The Future of Home Maintenance - Insurance Thought Leadership



August 5, 2019

The Future of Home Maintenance


The future of home maintenance will be provided by trusted parties, like insurers and lenders, with a vested interest in the home.

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Like your health, your pets or your car, your home requires regular maintenance to keep it running smoothly and working properly. Homes that are well-maintained are safer, require fewer costly repairs and retain more of their value. Few will argue the benefit of a well-cared-for home, yet today’s owners are expected to know about and conduct their own preventative maintenance.

Homes are the typical American’s most valuable asset, and yet we don’t care for them as well as we care for our cars that cost a fraction of the amount. Homeowners are responsible for the physical management of their property, including regular/preventative maintenance, emergency repairs and improvements, all without the training or expertise necessary.

So what does this mean for the homeowner?

The lack of expertise and training results in routine maintenance and small issues going ignored and undetected until a major failure occurs and requires a costly repair. For example, cracked caulk around a window may not seem like much, but water damage could result in a $5,000 repair that could have been prevented by a $4 tube of caulk and a half-hour of time. The national statistic on the cash value of home maintenance states that, for every $1 that is spent on maintenance, up to $100 of repairs are avoided.

Americans spent an average of $9,081 on home services in 2018, and fixing damage, defects or decay is cited as a top reason. In many cases, small preventative measures can prevent outsized expenses (dryer vent cleaning preventing fire; dishwasher drain filter cleaning preventing flood). For example, 13% of home fires annually are caused by electrical system failures. When was the last time you checked your outlets or breaker panel?

The lack of preventative maintenance has a real impact on property insurers, as well. Issues like old and corroded water heaters, left unaddressed, have the potential to result in expensive insurance claims, not to mention a really negative experience for the homeowner. Moreover, consumers are starting to realize they aren’t the experts they need to be when it comes to their homes and are looking to their insurers to help given the aligned interests. Research shows that 34% of consumers would be willing to switch to an insurance carrier that offered preventative loss and protection services.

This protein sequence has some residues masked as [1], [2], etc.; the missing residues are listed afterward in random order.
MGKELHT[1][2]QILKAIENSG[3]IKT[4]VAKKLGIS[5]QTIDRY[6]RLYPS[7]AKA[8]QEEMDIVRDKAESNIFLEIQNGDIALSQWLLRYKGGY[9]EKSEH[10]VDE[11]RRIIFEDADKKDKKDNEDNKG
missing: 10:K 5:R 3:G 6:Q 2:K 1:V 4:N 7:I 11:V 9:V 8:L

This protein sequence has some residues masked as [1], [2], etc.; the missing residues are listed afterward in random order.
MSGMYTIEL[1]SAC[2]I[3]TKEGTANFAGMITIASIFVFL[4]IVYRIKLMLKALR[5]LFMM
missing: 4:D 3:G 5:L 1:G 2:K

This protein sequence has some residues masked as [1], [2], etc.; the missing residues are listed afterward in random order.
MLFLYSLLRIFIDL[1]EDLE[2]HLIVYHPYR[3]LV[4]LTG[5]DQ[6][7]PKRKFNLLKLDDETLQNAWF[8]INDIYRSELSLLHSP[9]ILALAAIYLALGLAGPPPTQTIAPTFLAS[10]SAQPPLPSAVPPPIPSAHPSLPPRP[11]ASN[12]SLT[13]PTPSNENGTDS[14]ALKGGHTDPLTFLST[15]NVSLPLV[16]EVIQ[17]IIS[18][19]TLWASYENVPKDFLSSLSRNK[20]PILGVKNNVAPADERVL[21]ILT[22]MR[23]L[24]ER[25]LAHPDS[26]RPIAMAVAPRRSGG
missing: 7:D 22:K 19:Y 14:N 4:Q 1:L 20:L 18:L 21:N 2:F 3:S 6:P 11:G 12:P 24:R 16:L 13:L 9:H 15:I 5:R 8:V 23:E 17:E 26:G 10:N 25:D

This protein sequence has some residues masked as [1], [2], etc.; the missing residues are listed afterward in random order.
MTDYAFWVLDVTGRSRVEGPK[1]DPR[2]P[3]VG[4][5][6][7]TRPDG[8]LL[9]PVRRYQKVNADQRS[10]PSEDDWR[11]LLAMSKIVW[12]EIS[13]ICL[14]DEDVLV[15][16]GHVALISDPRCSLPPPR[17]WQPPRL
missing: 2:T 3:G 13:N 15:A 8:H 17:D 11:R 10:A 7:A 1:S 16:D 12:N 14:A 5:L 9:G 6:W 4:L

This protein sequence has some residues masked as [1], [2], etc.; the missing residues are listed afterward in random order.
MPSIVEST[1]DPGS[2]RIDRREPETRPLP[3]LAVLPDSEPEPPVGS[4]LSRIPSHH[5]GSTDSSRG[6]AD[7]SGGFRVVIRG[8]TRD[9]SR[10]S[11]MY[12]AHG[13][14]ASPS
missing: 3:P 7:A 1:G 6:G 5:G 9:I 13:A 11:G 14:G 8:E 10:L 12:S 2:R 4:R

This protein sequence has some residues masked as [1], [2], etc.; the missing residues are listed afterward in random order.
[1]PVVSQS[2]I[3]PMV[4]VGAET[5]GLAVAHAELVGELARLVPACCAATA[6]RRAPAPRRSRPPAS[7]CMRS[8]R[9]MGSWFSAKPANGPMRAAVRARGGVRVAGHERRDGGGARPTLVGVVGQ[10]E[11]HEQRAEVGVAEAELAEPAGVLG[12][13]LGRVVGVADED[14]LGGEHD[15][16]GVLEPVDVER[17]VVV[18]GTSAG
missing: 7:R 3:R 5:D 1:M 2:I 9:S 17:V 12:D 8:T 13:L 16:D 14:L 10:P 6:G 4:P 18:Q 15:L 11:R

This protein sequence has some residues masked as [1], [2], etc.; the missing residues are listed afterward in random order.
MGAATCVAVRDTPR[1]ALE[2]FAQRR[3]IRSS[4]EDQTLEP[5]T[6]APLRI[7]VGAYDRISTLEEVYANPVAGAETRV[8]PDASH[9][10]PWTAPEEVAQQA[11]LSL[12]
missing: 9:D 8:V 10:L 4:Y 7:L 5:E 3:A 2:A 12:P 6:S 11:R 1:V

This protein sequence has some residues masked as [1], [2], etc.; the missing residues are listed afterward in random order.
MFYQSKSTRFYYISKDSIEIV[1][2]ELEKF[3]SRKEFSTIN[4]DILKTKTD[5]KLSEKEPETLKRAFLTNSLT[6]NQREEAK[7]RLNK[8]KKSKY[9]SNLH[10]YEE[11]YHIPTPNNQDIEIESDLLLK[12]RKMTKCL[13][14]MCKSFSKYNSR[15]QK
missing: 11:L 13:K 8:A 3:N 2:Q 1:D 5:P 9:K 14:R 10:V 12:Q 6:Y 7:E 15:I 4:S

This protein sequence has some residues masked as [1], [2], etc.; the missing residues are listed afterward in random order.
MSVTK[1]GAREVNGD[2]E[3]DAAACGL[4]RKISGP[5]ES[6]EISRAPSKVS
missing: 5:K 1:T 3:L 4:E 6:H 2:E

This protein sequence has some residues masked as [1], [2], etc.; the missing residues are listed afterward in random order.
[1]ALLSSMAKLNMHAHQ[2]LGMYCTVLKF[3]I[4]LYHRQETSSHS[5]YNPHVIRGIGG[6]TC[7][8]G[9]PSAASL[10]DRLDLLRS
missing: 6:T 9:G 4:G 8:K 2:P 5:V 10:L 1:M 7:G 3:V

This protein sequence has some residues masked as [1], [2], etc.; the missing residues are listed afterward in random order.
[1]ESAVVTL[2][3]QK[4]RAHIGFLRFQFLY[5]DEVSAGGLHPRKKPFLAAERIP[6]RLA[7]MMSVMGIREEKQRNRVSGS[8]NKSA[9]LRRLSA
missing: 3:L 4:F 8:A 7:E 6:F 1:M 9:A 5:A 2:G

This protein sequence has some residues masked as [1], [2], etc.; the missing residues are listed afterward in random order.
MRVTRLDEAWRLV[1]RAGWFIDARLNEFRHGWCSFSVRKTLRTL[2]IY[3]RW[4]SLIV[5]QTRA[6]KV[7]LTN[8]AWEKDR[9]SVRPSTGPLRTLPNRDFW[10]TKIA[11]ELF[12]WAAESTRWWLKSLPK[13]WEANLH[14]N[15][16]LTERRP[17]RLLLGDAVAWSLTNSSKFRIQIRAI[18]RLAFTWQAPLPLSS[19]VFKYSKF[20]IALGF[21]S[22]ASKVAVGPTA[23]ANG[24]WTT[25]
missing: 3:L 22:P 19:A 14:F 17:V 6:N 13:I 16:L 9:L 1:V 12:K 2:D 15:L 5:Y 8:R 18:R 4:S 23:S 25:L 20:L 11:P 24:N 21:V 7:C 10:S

How can we reshape the future of home maintenance?

As our homes continue to get more complicated and we have less free time, it’s critical that homeowners ensure their homes receive the proper care. However, according to a recent study by Bankrate, the #1 frustration of millennial homeowners is underestimating the costs and the continuing responsibilities of maintaining their home. This frustration, coupled with the lack of expertise, shows us that the future of home maintenance will be provided by trusted parties, like insurers, lenders and others with a vested interest in the home.

What’s less clear is if carriers will be able to adapt to the change and offer their customers the services they’re increasingly expecting — either with their own offerings or by partnering with new companies in the insurance ecosystem. In the future, managed home services and connected devices will allow insurers to move from a reactive model to a proactive one so that they could detect problems before they pop up and result in preventable claims. If this approach is implemented, insurers could meaningfully manage risk as well as deliver a more engaging customer experience — helping bring one of the last major antiquated industries into the modern world. The adage holds true: An ounce of prevention is worth a pound of cure when it comes to home maintenance.


About the Author

Andrew Wynn is the co-founder and co-CEO of Ascend, the first modern insurance payments platform that provides automated all-in-one financing, collections and payables.

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